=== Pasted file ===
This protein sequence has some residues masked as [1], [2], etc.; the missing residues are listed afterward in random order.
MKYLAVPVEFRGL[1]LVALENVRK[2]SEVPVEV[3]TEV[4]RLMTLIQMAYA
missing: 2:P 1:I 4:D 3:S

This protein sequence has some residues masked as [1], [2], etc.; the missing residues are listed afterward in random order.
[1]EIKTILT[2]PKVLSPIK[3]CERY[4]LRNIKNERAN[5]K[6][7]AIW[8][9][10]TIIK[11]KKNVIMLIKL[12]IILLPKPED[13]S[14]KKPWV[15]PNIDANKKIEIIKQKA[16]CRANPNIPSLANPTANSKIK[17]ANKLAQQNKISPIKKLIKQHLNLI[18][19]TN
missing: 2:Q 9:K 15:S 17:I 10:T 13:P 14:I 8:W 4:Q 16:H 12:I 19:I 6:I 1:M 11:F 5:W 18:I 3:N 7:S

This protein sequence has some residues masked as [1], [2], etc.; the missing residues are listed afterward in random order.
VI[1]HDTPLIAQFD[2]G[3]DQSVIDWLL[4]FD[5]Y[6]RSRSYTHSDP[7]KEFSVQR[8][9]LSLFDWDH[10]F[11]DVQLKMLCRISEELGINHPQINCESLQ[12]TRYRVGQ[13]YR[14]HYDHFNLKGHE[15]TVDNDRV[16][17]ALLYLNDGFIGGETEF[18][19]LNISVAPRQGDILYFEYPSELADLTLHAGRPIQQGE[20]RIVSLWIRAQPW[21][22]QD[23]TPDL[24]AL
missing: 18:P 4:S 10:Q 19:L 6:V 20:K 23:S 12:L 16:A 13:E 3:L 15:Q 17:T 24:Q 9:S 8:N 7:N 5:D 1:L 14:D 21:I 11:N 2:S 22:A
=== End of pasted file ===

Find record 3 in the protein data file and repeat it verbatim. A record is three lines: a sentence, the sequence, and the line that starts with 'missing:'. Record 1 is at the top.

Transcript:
This protein sequence has some residues masked as [1], [2], etc.; the missing residues are listed afterward in random order.
VI[1]HDTPLIAQFD[2]G[3]DQSVIDWLL[4]FD[5]Y[6]RSRSYTHSDP[7]KEFSVQR[8][9]LSLFDWDH[10]F[11]DVQLKMLCRISEELGINHPQINCESLQ[12]TRYRVGQ[13]YR[14]HYDHFNLKGHE[15]TVDNDRV[16][17]ALLYLNDGFIGGETEF[18][19]LNISVAPRQGDILYFEYPSELADLTLHAGRPIQQGE[20]RIVSLWIRAQPW[21][22]QD[23]TPDL[24]AL
missing: 18:P 4:S 10:Q 19:L 6:V 20:K 23:S 12:L 16:A 13:E 3:L 15:Q 17:T 24:Q 9:S 8:N 7:N 5:D 1:L 14:D 21:I 11:N 2:S 22:A